Studying the color blue

One morning we brought the students into the art studio to examine all fo the blue objects that they brought from home. Our goal was to simply have them examine, explore, wonder, describe, encourage curiosity, and open their eyes to the value of color. The world is not compromised of the basic colors in a crayon box and we wanted them to discover that.

On the first day, the only way they could describe the different colors of the objects was by saying it’s either “dark blue” or “light blue.” However, after describing an object as light blue, we introduced them to an even lighter blue object and they immediately were confused on what to say. Acting upon this confusion, our studio teacher gave each child a petal from a blue hydrangea bouquet that one of the students brought to the classroom. At first glance, the children claimed the petal appeared “white.” One by one, all of the students said, “my petal is white!!” Then Mrs. Marjon placed another provocation in front of them by giving each child another petal to compare to their white petal. The new petal was light blue at the top and softly faded to a cool white towards the bottom. The white petal instantly appeared much more warm and yellow in nature after comparing the two side-by-side.

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The children were so excited to explain to their friends that their first petal is now yellow! We wanted them to further explore and explain their observation, so we asked if it was the same color of yellow as the sun and they responded with, “No, it’s a soft yellow.”

Opening up their eyes to subtle differences in color values changed how they perceived the rest of the objects on the table. Immediately their descriptions began to change.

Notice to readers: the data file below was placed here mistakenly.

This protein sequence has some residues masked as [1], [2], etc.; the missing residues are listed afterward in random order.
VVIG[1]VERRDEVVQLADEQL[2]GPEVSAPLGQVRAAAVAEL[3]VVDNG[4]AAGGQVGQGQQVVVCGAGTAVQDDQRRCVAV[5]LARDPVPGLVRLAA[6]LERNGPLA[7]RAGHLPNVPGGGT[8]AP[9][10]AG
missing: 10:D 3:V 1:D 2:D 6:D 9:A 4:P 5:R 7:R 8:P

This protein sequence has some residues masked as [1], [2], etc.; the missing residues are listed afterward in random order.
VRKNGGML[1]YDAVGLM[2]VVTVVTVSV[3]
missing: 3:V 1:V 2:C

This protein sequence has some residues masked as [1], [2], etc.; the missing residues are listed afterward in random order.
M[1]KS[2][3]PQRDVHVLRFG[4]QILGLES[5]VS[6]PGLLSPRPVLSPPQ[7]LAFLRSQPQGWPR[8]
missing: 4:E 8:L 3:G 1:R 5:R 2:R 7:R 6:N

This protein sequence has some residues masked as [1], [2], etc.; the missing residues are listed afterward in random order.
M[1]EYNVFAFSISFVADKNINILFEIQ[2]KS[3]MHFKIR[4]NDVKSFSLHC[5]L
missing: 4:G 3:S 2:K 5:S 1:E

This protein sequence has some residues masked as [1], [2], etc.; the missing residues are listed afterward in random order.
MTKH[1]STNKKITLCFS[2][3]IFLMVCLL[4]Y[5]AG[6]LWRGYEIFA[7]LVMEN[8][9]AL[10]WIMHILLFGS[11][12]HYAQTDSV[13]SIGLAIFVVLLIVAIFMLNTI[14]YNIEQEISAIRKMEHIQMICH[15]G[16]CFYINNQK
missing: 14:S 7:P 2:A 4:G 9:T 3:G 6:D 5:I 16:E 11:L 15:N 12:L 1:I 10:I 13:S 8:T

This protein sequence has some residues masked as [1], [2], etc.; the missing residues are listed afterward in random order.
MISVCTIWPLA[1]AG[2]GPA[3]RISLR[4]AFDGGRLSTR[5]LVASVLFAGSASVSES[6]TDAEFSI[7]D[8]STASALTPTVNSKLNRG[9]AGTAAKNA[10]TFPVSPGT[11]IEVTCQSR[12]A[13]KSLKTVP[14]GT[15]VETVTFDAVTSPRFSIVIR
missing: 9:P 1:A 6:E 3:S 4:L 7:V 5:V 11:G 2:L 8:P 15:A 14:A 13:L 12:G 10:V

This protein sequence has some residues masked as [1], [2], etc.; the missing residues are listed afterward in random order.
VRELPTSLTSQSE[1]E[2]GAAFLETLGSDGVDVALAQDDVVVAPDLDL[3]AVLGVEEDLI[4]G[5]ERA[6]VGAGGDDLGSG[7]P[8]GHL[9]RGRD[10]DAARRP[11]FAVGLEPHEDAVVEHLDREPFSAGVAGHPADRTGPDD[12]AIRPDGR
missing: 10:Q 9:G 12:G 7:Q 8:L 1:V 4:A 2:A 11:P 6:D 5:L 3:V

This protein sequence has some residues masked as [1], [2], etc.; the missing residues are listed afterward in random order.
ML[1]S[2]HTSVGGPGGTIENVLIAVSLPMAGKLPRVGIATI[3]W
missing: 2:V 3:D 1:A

Some of the new names for their objects:
“shampoo blue”
“soft blue”
“hard dark blue”
“white blue”
One student even said, “at night it gets dark blue.”

They were using more descriptive and detailed adjectives. Even associating it to life moments and what the material is made of. For example, the “hard blue” was for a metal bracelet!

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The blue tortilla chip was particularly amazing. Just like the flower petals we had to show the chip in relation to a true black color (one of the teacher’s car keys). Initially, the children said the tortilla chip was black. Then we compared the color of the tortilla chip to the car keys and all of a sudden it turned into dark blue and they saw “specks of colors” throughout it. The children were describing how they saw green, yellow, and orange colors in the dark blue chip. Their end analysis is that a full spectrum of colors were “secretly” speckled throughout the chip!

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It was amazing to see children create hypotheses about colors, test them, reanalyze their previous notions, and communicate their newfound understanding. This activity focused on the language development in the children and encouraged the children to have a relationship and explore the material items in the world (a core principle in the Reggio Emilia philosophy). We encouraged the children to think, revise, construct, negotiate, and develop a wider understanding of colors and descriptions. Instead of staring at the different shades on a piece of paper, the children were encouraged to learn about varying shades of color by working together to compare/contrast the colors, holding and feeling the objects in their hands, and through natural materials and resources.

“The art of teaching is the art of assisting discovery.”
–Mark Van Doren

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